MI:2 Plan for Victory

President Bush's Iraq Victory Speech(Pre-speech photo via Wonkette).

Tom Raum, who has covered Washington for AP through five presidents and over 30 years writes:

President Bush came as close as he ever has to admitting mistakes on Iraq Wednesday, acknowledging setbacks and uneven results in the training of Iraqi troops in his latest defense of the war 2 1/2 years after he first declared victory.

George W. Bush finally did what he always feared doing: he announced how we would win the war, at the risk of threatening the troops by spreading formerly classified information to the public today at the US Naval Academy (transcript).

Not really. The National Strategy for Victory in Iraq, as its written, was composed earlier this month according to its datestamp, despite White House claims to have been operating according to the plan since 2003.

Listen to the November 30 Talk of the Nation from NPR for a great conversation on this speech featuring James Fallows and Michael Rubin.

A couple insights from across the blogosphere:

Marc Cooper took the wayback machine and found that the “old Nixon game plan seems tailor-cut for Bush.” Seems text of the speech may have been leaked to Cooper as he vowed to sleep through the president’s “major” announcement.

Cafe Politico says there was hardly any evidence of a plan being revealed, suggesting the title: “Lots of Testosterone-Inspired Soundbites Minus Any Specifics.”

David Corn bites his lip and delivers an insightful analysis of the speech at his blog.

Sens. Kerry and Reid released statements to the effect of: “yo, I don’t think so.”

The Left Coaster says that in addition to the typical rhetoric, Bush “retreated back to his strategy of 2000. It?s him and the people of America against the entrenched political forces in DC.”

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Donald Rumsfeld Hands
Tuesday, Donald Rumsfeld had an “epiphany,” and like all of his previous epiphanies, this one resonated very little with the actual military players don’t come across like Rummy, who speaks as if he is “merely observing the Iraq war on television,”Dana Milbank wrote in the Post. Here is some of the exchange he had with his new Joint Chief of Staff:

[A]sked about torture by Iraqi authorities, Rumsfeld replied that “obviously, the United States does not have a responsibility” other than to voice disapproval.

But [Gen. Peter] Pace had a different view. “It is the absolute responsibility of every U.S. service member, if they see inhumane treatment being conducted, to intervene, to stop it,” the general said.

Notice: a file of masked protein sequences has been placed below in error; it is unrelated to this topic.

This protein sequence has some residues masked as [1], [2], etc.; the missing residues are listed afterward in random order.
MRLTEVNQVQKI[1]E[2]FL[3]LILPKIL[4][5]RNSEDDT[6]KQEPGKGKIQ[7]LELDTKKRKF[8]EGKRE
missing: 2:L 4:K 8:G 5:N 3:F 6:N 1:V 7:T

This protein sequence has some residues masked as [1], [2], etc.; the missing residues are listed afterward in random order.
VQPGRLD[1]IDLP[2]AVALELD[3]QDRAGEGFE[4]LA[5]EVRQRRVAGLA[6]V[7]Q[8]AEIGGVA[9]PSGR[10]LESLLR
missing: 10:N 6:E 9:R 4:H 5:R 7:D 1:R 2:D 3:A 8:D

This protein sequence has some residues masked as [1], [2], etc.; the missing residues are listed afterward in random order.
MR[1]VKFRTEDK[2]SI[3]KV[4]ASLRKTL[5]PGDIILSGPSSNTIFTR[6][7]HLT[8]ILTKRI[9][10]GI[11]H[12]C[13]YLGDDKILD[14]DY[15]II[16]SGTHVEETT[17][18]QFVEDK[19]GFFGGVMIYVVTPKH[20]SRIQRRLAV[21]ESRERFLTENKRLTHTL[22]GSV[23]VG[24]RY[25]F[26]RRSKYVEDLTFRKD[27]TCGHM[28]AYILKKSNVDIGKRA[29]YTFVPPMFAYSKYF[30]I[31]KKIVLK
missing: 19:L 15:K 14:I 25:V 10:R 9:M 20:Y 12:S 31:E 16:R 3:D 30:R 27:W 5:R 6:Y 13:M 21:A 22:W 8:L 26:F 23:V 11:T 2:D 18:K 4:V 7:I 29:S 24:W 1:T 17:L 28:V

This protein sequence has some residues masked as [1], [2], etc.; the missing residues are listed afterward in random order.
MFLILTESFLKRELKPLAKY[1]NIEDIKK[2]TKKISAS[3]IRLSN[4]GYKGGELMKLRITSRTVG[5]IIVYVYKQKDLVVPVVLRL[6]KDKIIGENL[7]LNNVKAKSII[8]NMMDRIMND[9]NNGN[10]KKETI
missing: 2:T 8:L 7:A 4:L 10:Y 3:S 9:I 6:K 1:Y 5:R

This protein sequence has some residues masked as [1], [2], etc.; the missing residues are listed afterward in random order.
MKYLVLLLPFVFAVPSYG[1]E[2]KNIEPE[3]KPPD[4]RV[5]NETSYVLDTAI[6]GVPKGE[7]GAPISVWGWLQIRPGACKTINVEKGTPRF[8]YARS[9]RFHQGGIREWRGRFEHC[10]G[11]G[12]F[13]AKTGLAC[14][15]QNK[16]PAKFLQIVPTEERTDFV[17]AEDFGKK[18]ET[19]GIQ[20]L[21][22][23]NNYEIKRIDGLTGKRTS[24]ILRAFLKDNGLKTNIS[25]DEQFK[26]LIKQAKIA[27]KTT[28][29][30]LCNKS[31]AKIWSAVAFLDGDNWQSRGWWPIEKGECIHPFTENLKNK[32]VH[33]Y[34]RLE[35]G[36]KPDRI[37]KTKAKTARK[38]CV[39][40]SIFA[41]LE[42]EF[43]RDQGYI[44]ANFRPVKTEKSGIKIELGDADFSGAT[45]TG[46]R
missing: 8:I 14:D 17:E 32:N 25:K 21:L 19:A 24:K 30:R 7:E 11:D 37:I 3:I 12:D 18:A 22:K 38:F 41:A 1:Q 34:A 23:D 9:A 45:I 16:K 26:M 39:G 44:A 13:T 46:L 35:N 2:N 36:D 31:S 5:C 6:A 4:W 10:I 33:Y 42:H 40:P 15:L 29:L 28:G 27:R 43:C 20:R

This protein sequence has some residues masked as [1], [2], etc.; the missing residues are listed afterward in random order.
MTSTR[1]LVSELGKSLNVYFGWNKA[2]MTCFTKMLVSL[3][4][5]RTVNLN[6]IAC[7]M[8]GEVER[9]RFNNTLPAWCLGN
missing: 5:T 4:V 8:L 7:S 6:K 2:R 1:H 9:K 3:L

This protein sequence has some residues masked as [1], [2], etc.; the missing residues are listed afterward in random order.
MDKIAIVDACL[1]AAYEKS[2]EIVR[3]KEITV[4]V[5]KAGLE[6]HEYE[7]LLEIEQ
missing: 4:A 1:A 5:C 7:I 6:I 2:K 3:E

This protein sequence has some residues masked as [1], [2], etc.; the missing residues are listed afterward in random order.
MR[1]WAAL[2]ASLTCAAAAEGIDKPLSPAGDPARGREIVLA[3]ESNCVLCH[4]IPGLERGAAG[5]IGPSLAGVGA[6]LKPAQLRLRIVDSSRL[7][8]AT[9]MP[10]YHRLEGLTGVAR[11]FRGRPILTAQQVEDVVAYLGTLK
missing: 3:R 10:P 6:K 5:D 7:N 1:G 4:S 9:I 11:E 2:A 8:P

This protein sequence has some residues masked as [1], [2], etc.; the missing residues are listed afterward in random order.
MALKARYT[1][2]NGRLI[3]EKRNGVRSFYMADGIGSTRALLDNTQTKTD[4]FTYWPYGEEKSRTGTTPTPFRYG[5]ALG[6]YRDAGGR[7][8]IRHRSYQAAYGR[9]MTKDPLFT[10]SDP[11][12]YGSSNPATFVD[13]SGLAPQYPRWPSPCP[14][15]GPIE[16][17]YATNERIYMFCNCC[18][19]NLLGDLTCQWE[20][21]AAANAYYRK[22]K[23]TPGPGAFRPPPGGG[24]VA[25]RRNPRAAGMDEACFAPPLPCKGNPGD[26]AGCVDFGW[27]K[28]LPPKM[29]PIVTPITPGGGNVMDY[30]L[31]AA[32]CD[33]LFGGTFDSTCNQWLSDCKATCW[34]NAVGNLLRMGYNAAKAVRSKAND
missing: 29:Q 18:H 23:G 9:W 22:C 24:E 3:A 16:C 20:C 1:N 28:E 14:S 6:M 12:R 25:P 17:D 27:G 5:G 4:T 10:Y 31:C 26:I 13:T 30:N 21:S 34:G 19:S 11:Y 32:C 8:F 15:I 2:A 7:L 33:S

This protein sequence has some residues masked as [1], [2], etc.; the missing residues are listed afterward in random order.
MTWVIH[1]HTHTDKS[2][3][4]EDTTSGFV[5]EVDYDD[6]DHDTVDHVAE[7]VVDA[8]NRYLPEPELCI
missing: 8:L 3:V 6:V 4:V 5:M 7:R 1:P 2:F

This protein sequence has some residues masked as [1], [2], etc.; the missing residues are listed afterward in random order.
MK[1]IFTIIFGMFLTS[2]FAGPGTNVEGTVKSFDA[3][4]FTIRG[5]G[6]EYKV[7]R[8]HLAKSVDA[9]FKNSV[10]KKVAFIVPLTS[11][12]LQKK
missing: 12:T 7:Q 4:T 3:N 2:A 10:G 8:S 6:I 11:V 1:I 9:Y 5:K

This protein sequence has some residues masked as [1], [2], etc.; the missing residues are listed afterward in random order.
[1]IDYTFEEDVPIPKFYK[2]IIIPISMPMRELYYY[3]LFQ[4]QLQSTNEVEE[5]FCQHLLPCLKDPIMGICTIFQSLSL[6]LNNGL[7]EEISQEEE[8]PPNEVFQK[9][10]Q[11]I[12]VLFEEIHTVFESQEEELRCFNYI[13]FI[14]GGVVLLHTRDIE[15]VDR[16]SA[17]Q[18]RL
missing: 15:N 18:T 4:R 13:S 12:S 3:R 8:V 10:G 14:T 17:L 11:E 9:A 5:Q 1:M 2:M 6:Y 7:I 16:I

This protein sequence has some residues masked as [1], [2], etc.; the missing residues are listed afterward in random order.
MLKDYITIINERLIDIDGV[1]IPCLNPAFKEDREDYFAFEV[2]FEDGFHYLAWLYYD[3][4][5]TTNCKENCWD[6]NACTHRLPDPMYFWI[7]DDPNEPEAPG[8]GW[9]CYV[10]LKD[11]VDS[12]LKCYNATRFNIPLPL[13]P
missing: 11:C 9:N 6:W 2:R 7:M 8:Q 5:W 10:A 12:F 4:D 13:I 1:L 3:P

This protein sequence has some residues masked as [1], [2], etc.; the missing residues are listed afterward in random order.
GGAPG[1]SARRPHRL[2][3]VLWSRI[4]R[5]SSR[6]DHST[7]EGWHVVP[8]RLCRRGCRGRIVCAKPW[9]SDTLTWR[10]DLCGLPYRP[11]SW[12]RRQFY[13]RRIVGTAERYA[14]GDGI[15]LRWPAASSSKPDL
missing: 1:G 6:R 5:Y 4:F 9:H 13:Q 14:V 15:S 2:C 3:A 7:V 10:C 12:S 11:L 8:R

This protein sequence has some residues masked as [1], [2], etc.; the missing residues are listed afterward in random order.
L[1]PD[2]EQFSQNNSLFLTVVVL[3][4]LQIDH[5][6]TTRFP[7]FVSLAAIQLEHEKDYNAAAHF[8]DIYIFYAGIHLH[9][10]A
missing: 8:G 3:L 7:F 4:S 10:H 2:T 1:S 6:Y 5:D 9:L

Rumsfeld interjected: “I don’t think you mean they have an obligation to physically stop it; it’s to report it.”

But Pace meant what he said. “If they are physically present when inhumane treatment is taking place, sir, they have an obligation to try to stop it,” he said, firmly.

I’m glad we cleared that up. Rumsfeld should have begun the press conference with the anecdote he used to close it:

“I just don’t know…. I can only talk about what I know.” [exaggerated shrug] “That’s life.”

Finally, earlier today AP released a list of about 40 international civilians believed to still be kidnapped throughout Iraq.

“Don’t Bomb Us!” – Al Jazeera Blog

While browsing the impressive, award-winning Global Voices blog, I came across this brand new blog launched this week by three Al-Jazeera staffers. Don’t Bomb Us is definitely worth following.

Tariq Ayoub, al Jazeera’s Baghdad correspondent, was killed by a U.S. airstrike in April 2003. On Thursday, staffers and supporters of Al Jazeera held photos of Ayoub outside the network’s Doha, Qatar headquarters in protest of the memo in which President Bush reportedly suggested bombing Al Jazeera during a meeting with British Prime Minister Tony Blair, according to the London Times. Ayoub’s widow is considering suing the U.S.

The Guardian has a background article on the Bush/Blair meetings that are the source of the memo in question.

UPDATE: British MP and editor of the UK Spectator Boris Johnson is prepared to go to jail for the opportunity to print the four page Bush-Blair memo. Other journalists are set to follow his lead. The world was prepared to slough aside the Mirror’s claims in regards to the memo’s contents until it became clear that the UK has taken extreme measures to protect against the publishing of its contents, threatening jail…. is it only a matter of time?